The alliance between academic and industrial research is fundamental to accelerating the energy transition. This is why we are taking part in international projects focused on finding increasingly efficient technological solutions that will exploit renewable sources. One example is the Core 3 Spearhead Project Grapes, a European Union initiative that is part of the Graphene Flagship, a major project researching the use of graphene in which the EU is investing a billion euro, Enel power announced.
Graphene is a very versatile material with applications in a wide variety of fields such electronics, sensors, aeronautics and, of course, photovoltaics which comprises a single layer (monolayer) of carbon atoms. The research group which is led by Foti is working specifically on using graphene, which has the same theoretical strength as a diamond and the flexibility of plastic, to integrate silicone and perovskite cells.
Foti, who trained as a physicist said “Silicone cells have a theoretical efficiency limit of 29 per cent and a practical one of 26-27 per cent”.
The technology required to exceed these limits is a tandem or multi-junction cell in which two cells are overlapped with each one converting a different part of the solar spectrum into energy. The silicone cell converts the red end of the light spectrum into energy while the perovskite absorbs the blue and green part, thereby boosting efficiency, she added.
Enel power researched that Graphene can optimize performances and reduce costs: indeed, researchers are attempting to use it to replace all or part of the more expensive silver used in conductive adhesive. According to some studies, placing a layer of graphene between the silicone and perovskite cells may be the ideal way to produce a significant improvement in efficiency and reliability.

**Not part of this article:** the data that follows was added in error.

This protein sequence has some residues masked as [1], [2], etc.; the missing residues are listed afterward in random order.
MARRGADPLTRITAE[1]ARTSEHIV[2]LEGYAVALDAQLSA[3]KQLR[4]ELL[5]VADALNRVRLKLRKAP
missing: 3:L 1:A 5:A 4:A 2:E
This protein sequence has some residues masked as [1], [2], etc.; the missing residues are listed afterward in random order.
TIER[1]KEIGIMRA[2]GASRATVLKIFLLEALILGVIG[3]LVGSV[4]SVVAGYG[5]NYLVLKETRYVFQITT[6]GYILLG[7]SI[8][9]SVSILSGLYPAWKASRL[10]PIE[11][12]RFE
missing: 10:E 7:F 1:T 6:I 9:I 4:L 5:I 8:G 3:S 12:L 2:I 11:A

Marina Foti, head of the GRAPES project for Enel Green Power said that “The challenge is to take a quite unstable material to the industrial phase, while being aware that a panel has to maintain the same performance levels for 30 years”.
The results will benefit the whole photovoltaic sector which, together with wind energy, has been the driving force behind the acceleration of the energy transition – the move to cutting fossil fuel-related carbon dioxide emissions – over the last decade, according to the developer.
The average cost of generating electricity over a photovoltaic system’s lifespan fell by 80% between 2010 and 2019, compared to 39% for wind power in the same period. This reduction has resulted in renewables becoming widely competitive in terms of cost or sometimes actually more economical than fossil fuels. Constant innovation can boost efficiency still further with huge benefits for the environment, According to the International Renewable Energy Agency (IRENA).
The challenge is to find a permanent link between the academic partners and businesses working on this and other projects. And it’s also to value interdisciplinary and multicultural approaches because the impetus for finding new solutions can come from very different experiences and ways of thinking. Enel has made great progress in this area – diversity. Our Global Diversity Policy is looking at a series of practical initiatives focused on promoting equal opportunities and diversity, Foti concluded.